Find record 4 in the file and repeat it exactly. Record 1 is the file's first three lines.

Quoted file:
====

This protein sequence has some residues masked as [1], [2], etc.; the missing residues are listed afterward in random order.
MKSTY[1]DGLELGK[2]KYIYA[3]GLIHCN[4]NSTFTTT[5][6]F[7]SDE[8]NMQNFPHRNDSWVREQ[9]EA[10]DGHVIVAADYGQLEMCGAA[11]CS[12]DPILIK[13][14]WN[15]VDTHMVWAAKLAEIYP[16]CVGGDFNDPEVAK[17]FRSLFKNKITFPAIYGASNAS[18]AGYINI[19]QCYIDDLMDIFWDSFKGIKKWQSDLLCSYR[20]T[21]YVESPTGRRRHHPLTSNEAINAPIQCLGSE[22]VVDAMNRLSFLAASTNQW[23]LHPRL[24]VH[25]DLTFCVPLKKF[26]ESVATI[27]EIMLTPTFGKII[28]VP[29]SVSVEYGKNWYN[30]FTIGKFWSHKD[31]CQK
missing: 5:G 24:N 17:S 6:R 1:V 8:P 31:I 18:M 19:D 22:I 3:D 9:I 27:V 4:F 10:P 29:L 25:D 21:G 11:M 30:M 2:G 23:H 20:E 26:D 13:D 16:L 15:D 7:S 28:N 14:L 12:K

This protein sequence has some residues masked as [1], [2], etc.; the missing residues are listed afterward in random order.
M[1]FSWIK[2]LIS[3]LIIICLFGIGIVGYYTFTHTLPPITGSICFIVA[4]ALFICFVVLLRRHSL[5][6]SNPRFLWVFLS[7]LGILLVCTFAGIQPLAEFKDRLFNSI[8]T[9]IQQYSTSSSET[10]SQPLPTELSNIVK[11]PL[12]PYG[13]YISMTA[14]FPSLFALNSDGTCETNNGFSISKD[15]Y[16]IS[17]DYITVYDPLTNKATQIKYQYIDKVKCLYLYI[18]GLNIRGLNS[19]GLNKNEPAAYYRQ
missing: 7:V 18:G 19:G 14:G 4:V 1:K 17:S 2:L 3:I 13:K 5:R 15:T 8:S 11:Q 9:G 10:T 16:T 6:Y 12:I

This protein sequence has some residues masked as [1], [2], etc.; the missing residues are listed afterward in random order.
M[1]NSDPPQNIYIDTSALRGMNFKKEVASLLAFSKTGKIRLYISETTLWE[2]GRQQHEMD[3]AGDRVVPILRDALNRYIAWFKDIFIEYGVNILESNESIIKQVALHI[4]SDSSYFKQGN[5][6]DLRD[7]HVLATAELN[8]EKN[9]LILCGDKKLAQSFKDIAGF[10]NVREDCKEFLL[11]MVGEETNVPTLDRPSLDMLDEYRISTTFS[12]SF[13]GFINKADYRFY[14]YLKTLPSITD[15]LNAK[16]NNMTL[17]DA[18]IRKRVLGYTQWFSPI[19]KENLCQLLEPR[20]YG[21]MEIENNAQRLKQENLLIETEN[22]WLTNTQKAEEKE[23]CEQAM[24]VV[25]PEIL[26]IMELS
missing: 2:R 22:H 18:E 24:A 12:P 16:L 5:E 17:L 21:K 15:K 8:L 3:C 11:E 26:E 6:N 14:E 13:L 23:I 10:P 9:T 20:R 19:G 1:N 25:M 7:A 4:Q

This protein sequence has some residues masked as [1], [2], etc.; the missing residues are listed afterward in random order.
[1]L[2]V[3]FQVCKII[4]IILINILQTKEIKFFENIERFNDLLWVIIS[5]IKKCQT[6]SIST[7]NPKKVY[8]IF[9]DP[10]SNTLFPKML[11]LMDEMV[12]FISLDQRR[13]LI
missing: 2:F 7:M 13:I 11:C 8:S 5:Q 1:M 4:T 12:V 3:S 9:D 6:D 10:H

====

This protein sequence has some residues masked as [1], [2], etc.; the missing residues are listed afterward in random order.
[1]L[2]V[3]FQVCKII[4]IILINILQTKEIKFFENIERFNDLLWVIIS[5]IKKCQT[6]SIST[7]NPKKVY[8]IF[9]DP[10]SNTLFPKML[11]LMDEMV[12]FISLDQRR[13]LI
missing: 2:F 7:M 13:I 11:C 8:S 5:Q 1:M 4:T 12:V 3:S 9:D 6:D 10:H